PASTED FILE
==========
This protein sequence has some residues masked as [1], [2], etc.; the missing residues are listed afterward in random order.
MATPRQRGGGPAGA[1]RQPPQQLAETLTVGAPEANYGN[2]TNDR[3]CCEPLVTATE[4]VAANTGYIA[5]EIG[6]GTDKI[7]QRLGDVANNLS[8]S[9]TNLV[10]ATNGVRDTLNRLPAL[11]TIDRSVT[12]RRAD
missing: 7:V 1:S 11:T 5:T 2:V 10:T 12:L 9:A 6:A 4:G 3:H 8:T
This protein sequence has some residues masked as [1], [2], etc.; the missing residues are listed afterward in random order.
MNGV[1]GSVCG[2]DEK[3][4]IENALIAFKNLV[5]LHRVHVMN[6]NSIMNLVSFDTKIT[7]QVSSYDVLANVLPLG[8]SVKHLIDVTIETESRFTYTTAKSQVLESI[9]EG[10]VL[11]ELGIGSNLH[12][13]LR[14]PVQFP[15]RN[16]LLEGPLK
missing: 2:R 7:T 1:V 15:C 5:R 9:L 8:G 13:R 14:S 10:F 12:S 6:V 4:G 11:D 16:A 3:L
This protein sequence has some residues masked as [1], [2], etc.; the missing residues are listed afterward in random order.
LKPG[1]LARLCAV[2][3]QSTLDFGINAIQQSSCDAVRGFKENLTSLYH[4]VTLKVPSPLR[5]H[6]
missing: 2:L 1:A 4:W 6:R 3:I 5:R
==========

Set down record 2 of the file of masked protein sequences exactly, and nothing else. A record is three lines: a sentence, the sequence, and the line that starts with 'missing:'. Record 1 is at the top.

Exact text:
This protein sequence has some residues masked as [1], [2], etc.; the missing residues are listed afterward in random order.
MNGV[1]GSVCG[2]DEK[3][4]IENALIAFKNLV[5]LHRVHVMN[6]NSIMNLVSFDTKIT[7]QVSSYDVLANVLPLG[8]SVKHLIDVTIETESRFTYTTAKSQVLESI[9]EG[10]VL[11]ELGIGSNLH[12][13]LR[14]PVQFP[15]RN[16]LLEGPLK
missing: 2:R 7:T 1:V 15:C 5:R 9:L 8:G 13:R 14:S 10:F 12:S 6:V 4:G 11:D 16:A 3:L